Pigmentation is present in everybody’s skin. Referring to the colouring, or pigment of our skin, pigmentation is produced in cells called melanocytes, which can be found in the stratum basale layer of the epidermis. These cells produce different pigments, one of which is melanin. Melanin’s basic function is to protect the skin against UV damage, but when the melanocytes become damaged or unhealthy, it accelerates the production of melanin, causing various forms of dark spots and hyperpigmentation—a broad term for disorders which show up on the skin in varying degrees of severity. While it can be a difficult issue to treat, there are plenty of options available, and rules to stick to…
Know your dark spots and pigmentation
Several factors can cause pigmentation issues, whether it’s UV exposure, heat, prescription medications, irritation from skincare products or hormonal changes. “’Abnormal’ skin pigmentation can occur for a number of reasons, but the top three conditions seen by dermatologists are melasma, post acne marks (also known as post inflammatory hyperpigmentation), and solar lentigines,” says consultant dermatologist for La Roche Posay, Dr Hiva Fassihi. Dark spots and pigmentation can occur in any skin type, although those with darker skins that contain more natural pigment are more prone to it—especially after irritation or inflammation such as acne.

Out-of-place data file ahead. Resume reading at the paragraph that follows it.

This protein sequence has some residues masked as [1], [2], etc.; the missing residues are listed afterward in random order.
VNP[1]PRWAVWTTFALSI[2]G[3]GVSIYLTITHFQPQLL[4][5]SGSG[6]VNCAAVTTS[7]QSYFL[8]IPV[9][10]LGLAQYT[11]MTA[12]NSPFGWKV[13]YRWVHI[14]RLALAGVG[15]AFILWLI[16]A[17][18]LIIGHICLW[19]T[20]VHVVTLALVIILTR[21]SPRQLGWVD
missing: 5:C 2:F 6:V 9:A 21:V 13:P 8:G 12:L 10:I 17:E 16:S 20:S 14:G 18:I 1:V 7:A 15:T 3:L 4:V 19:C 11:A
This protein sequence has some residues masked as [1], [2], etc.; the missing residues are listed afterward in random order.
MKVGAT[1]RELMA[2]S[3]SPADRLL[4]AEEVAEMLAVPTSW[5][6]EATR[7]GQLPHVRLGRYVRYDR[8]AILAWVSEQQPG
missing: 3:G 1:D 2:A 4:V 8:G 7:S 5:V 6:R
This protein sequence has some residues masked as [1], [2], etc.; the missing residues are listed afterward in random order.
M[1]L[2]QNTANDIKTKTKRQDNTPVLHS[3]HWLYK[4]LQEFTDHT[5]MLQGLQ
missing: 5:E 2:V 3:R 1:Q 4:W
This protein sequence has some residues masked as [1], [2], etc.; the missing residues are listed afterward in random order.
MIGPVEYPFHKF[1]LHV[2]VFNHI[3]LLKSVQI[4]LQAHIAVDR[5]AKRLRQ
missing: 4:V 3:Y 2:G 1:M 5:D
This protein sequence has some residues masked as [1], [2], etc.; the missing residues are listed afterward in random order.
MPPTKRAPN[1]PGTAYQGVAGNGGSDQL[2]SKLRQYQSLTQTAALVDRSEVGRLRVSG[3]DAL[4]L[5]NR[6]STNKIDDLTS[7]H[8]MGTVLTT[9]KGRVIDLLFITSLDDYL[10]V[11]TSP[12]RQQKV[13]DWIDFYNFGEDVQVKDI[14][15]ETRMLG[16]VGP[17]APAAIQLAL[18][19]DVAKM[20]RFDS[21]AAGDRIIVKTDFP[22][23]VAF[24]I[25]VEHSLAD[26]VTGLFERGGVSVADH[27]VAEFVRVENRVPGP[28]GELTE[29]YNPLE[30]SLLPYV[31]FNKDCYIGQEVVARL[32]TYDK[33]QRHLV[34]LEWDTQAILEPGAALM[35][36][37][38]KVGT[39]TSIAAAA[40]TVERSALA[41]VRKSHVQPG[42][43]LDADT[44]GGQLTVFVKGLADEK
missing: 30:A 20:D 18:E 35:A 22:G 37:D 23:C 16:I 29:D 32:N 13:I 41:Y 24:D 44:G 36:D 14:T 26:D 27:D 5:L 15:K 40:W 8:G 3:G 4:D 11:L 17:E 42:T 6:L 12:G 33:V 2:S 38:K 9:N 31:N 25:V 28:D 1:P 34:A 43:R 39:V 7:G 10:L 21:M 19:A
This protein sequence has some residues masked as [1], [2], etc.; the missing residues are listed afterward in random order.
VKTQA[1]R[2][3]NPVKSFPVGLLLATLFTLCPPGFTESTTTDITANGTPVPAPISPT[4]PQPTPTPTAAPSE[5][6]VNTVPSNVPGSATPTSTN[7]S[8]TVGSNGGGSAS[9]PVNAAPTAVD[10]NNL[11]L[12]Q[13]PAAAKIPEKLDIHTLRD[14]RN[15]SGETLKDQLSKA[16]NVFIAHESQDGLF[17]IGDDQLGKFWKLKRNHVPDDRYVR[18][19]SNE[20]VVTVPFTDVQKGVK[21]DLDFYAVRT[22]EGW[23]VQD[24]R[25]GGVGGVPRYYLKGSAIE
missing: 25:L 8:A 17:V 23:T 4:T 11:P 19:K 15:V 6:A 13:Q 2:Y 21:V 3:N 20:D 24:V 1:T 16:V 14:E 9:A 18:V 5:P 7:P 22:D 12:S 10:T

Melasma, sometimes known poetically as the butterfly mask of pregnancy, is usually genetically predisposed, and while it is often triggered by sun exposure, as Dr Fassihi points out, it’s easily exacerbated by other factors too. “Female hormones have been implicated in melasma, as the condition is often seen in women on the oral contraceptive pill and during pregnancy.” Perhaps unsurprisingly then, hyperpigmentation is an issue that affects many people. “Dark spots and pigmentation are our most searched for skin concern on site,” attests Jini Sanassy, of Space NK. “We’ve seen website searches for dark spots and pigmentation increase by more than 90 per cent in the last year. In response to this, we created our Dark Spot and Pigmentation Guide towards the end of last year, where we display an edited range of products designed to tackle pigmentation. Since then, the page has had roughly 400 views per week.”
Tackle your stress